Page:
Question 2 - Do you have any comments on the proposals for recognition of the knowledge and competences of qualified lawyers?
1. The current situation for EU lawyers is that their qualification will be sufficient for recognition purposes unless we can establish that there are significant differences. This position will continue whilst we remain in the EU.
Questions and answers
Qualified lawyers and our regulations consultation
Q. How does the proposed approach differ from the current approach?
Currently, qualified lawyers, outside of England and Wales, are required to pass both parts of the Qualified Lawyers Transfer Scheme (QLTS), unless they are from an EU jurisdiction. EU qualified lawyers are allowed to apply for exemptions from all or part of QLTS based on the qualifications they hold and work experience gained within their jurisdiction.
When the SQE is introduced, we propose to introduce a more consistent approach for all qualified lawyers, whether from jurisdictions within the EU or elsewhere globally.
Everyone will have the opportunity to apply for recognition of their existing qualifications and work experience. For details on how the system for recognition will work please see draft Principles.
Will the proposals affect anyone who has already qualified through the QLTS?
Will qualified lawyers be required to pass an English language test?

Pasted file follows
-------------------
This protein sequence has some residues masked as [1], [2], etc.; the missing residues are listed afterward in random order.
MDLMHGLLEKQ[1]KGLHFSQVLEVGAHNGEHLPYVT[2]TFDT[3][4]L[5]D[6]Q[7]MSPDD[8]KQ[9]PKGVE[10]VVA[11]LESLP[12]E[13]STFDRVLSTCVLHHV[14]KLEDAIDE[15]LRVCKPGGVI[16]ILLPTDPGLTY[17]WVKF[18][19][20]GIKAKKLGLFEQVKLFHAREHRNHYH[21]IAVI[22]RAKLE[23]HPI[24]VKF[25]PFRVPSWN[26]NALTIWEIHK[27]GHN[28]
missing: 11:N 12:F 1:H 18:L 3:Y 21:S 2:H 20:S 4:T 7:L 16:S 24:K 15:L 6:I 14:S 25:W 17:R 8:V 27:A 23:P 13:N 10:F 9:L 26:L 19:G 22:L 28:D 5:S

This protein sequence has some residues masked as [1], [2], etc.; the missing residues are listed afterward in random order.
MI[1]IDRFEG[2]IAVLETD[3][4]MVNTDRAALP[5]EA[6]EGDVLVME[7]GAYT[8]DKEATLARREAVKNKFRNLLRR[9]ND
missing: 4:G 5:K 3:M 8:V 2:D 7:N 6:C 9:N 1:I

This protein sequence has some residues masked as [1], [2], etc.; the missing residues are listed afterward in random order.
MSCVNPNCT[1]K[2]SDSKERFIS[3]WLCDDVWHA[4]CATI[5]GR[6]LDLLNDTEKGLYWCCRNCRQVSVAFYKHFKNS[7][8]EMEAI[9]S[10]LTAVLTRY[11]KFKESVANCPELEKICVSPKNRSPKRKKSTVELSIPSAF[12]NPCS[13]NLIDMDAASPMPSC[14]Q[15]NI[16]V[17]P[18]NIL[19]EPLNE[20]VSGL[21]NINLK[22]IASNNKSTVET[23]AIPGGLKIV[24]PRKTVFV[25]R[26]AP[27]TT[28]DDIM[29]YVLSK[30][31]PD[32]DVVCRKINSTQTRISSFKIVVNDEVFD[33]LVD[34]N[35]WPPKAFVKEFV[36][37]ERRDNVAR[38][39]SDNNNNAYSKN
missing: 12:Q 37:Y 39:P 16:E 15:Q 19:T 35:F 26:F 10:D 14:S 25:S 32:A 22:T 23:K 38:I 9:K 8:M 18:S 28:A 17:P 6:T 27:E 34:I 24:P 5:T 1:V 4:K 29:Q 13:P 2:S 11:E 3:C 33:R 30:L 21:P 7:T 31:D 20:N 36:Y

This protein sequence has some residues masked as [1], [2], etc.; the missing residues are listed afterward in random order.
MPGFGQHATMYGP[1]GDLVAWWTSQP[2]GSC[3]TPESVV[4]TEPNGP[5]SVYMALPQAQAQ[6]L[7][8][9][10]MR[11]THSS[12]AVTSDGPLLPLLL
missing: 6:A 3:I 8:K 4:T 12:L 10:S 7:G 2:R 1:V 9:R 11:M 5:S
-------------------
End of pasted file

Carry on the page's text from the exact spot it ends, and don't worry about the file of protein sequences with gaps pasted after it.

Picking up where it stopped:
A. When qualified lawyers apply for their first Practising Certificate, we will be looking for assurance that they can demonstrate having an appropriate standard of English language. We will publish exact criteria for how we will assess this in due course.
Will you continue to recognise the jurisdictions that are already recognised under the QLTS?
Who can apply for recognition of a jurisdiction?
A. Only the jurisdiction itself can apply for recognition, and not individuals from that jurisdiction.
Who will be able to apply for recognition of qualifications and experience?
A. The jurisdiction or an individual qualified lawyer will be able to apply for recognition of qualifications and work experience.
Will the policy change post-Brexit?
A. No. Everyone will continue to be assessed through a consistent approach to recognition.
When will the new approach to recognition come into effect?
A. The target date for the introduction of the SQE is September 2020. We expect the assessment specification, containing the finer details of the SQE, to be finalised in advance of this date. We will publish it as soon as it is available and will allow jurisdictions and individuals to apply for recognition as soon as possible after that.
- Our consultation response and analysis of responses (PDF 21 pages, 684KB)
- Draft SQE Regulations - post consultation (PDF 3 pages, 224KB)
- Consultation responses (PDF 131 pages, 6MB)
- Closed consultation paper (PDF 7 pages, 175KB)
- Annex 1 - Draft regulations (PDF 3 pages, 62KB)
- Annex 2 - Draft Principles (PDF 6 pages, 220KB)